Funding attacks on the ABC and the social sciences in academia by Scotty from Marketing: they fit perfectly with Noam Chomsky’s propaganda model.
Marketing and propaganda use the same psychological tools. Indeed, marketing was once regarded as commercial propaganda. In their famous book “Manufacturing Consent: The Political Economy of the Mass Media”, Chomsky and Edward Herman argue that the mainstream US media is manufacturing propaganda for the benefit of the economic elite.
In this frame, the government’s funding attacks on some elements of academia and public broadcasting are completely predictable. Both the ABC and social science academics have the potential to contradict, with authority, neoliberal propaganda.
Chomsky and the propaganda model
The model argues that corporate media bias arises through five “filters”. One, concentrated ownership by corporate media conglomerates; two, advertising as the primary income source for media outlets which exposes them to the wishes of corporate advertisers; three, the uncritical choice of “political-economic elites” as primary sources of news; four, the use of “flak” from governments and others to suppress views that are critical of political-economic elites; and five, the framing of news in “anticommunism” terms meaning that a market-based, capitalistic system is a given and therefore beyond questioning.
Chomsky, linguistics professor at MIT, was raised as a “practising Jewish atheist” by Hebrew teacher parents. His early experiences led to a deep mistrust of elites and unaccountable power. In his view, “any form of authority requires justification”. He regards laissez-faire capitalism and state control of production alike as autocratic and non-democratic, since both involve the domination of productivity and human creativity. Neither system puts control in the hands of ordinary people, so neither system can be associated with freedom or the opportunity for self-fulfilment through one’s labour.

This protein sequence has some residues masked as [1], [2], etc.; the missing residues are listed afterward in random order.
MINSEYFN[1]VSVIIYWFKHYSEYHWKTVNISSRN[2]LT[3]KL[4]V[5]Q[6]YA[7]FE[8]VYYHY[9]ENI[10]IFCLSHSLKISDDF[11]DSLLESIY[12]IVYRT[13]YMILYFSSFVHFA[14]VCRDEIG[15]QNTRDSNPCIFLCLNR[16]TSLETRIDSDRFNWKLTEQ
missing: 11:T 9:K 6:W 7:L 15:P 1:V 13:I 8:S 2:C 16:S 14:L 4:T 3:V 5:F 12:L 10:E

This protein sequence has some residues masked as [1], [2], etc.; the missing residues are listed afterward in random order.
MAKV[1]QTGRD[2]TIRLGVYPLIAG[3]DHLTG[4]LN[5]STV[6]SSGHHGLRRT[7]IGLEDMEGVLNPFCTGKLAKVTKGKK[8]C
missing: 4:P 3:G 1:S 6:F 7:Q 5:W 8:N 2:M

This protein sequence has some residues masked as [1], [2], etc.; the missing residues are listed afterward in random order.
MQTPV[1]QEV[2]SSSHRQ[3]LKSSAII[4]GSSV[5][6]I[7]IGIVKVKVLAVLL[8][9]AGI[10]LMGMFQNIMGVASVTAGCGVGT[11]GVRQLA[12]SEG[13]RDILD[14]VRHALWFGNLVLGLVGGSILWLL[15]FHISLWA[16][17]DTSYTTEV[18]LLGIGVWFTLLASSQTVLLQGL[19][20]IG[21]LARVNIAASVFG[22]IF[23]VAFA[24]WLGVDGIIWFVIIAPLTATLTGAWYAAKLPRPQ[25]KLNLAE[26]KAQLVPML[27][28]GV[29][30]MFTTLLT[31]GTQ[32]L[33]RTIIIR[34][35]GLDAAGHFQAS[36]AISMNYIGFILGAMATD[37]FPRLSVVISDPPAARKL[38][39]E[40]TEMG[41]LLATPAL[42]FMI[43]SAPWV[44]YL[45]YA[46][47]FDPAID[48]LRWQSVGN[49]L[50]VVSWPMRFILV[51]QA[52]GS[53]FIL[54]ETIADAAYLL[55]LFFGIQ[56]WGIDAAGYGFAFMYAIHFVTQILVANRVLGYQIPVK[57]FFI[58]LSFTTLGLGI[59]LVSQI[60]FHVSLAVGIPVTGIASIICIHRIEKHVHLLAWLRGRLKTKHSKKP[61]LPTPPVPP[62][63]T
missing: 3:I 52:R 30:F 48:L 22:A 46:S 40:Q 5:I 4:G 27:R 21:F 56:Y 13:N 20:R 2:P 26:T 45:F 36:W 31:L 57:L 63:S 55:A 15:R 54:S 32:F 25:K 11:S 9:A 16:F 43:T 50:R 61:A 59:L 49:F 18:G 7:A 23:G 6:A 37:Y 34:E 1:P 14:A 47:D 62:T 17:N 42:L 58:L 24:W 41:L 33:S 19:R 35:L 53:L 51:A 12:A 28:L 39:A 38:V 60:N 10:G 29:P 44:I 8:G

Journalists and the media also come in for sustained criticism. In the face of the claim that we, in the West, enjoy a “free press”, Chomsky maintains that media organisations are private conglomerates motivated by the profit motive and not a set of moral imperatives. Far from being the “fourth estate” characteristically free and adversarial towards entrenched and unaccountable power, as media organisations are fond of claiming, they are in the business of selling audiences to advertisers.
What’s allowed and what’s not
Robert McChesney, long-time friend and academic collaborator, expanded on the propaganda model. He wrote that neoliberal democracy, in a nutshell, is trivial debate over minor issues by parties that basically pursue the same pro-business policies regardless of formal differences and campaign debate. Democracy is permissible as long as the control of business is off-limits to popular deliberation or change; i.e., so long as it isn’t democracy. Neoliberal democracy therefore has an important and necessary byproduct — a depoliticised citizenry marked by apathy and cynicism.
In the US, the richest one-quarter of one percent of Americans make 80 percent of all individual political contributions and corporations outspend labour by a margin of ten to one. Under neoliberalism this all makes sense; elections then reflect market principles, with contributions being equated with investments. As a result, it reinforces the irrelevance of electoral politics to most people and assures the maintenance of unquestioned corporate rule, McChesney wrote.